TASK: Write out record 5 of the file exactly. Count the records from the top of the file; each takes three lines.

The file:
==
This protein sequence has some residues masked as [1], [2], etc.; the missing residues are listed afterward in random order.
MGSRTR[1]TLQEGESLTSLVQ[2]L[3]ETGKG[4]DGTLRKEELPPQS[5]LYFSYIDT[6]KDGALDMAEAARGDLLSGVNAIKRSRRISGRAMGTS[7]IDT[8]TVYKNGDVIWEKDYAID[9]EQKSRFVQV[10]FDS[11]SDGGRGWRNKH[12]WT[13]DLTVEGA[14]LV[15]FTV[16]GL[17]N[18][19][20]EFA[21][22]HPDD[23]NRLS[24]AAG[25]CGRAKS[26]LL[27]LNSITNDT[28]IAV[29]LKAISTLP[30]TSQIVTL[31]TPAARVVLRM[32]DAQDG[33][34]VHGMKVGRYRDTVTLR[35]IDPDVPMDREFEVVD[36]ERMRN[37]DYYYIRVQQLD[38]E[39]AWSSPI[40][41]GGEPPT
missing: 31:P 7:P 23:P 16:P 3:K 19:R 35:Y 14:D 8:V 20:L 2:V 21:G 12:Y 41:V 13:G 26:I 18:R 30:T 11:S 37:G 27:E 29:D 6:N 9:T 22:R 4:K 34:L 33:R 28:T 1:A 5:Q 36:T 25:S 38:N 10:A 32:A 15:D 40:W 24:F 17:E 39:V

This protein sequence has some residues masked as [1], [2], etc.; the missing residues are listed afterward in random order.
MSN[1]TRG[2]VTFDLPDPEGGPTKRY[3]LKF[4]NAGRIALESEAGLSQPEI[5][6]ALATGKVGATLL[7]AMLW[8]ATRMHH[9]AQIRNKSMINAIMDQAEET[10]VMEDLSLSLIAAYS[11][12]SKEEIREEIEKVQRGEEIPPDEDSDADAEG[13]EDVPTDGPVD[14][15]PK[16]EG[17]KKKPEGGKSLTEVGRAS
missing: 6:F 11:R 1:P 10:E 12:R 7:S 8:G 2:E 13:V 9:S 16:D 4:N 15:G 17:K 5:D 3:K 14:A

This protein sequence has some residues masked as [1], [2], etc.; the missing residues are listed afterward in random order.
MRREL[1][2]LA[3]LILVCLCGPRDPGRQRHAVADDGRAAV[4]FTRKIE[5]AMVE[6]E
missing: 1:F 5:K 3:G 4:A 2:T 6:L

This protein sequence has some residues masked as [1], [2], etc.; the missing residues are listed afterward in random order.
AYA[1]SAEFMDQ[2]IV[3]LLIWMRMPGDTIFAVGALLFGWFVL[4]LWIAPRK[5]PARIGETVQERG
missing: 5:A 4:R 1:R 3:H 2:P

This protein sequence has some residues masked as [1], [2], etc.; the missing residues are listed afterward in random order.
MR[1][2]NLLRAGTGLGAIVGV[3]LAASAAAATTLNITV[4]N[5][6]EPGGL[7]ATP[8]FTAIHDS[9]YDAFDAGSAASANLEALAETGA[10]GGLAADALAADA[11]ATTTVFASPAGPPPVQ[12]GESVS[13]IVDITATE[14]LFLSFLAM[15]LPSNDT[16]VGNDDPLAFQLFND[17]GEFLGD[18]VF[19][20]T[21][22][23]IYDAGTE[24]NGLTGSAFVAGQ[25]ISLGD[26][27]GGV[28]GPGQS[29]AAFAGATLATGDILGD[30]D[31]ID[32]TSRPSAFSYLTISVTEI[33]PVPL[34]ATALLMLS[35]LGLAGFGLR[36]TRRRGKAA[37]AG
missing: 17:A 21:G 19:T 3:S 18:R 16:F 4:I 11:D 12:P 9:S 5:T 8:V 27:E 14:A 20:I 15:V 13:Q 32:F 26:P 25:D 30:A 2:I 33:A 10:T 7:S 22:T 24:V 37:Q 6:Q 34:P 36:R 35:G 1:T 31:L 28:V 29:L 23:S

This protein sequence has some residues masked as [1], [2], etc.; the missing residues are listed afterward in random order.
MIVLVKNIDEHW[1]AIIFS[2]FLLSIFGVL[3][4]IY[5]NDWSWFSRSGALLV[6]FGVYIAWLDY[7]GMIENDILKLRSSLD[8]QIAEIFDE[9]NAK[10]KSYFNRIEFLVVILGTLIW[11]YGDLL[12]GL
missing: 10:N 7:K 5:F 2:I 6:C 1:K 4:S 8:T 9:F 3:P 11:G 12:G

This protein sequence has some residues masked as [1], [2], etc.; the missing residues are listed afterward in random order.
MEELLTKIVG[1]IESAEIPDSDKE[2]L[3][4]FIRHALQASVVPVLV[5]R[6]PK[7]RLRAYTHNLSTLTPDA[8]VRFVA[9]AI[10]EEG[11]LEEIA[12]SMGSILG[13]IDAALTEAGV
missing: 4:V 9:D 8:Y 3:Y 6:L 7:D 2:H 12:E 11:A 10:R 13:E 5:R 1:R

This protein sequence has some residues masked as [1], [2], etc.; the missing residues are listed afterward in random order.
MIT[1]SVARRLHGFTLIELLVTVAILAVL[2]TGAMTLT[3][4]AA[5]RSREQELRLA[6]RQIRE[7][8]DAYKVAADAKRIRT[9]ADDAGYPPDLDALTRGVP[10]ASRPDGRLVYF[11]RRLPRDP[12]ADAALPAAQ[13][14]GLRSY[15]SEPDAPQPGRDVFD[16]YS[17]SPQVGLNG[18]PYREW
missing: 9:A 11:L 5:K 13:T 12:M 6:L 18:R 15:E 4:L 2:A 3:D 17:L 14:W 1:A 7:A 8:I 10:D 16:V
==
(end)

This protein sequence has some residues masked as [1], [2], etc.; the missing residues are listed afterward in random order.
MR[1][2]NLLRAGTGLGAIVGV[3]LAASAAAATTLNITV[4]N[5][6]EPGGL[7]ATP[8]FTAIHDS[9]YDAFDAGSAASANLEALAETGA[10]GGLAADALAADA[11]ATTTVFASPAGPPPVQ[12]GESVS[13]IVDITATE[14]LFLSFLAM[15]LPSNDT[16]VGNDDPLAFQLFND[17]GEFLGD[18]VF[19][20]T[21][22][23]IYDAGTE[24]NGLTGSAFVAGQ[25]ISLGD[26][27]GGV[28]GPGQS[29]AAFAGATLATGDILGD[30]D[31]ID[32]TSRPSAFSYLTISVTEI[33]PVPL[34]ATALLMLS[35]LGLAGFGLR[36]TRRRGKAA[37]AG
missing: 17:A 21:G 19:T 3:S 18:R 16:F 4:I 11:D 12:P 9:S 5:T 8:V 27:E 14:A 20:I 15:V 13:Q 32:F 26:P 25:D 30:A 2:I 33:A 10:T 7:S 22:T 24:V 37:Q 6:Q 34:P 36:R 35:G 1:T 31:L 28:V 29:L 23:S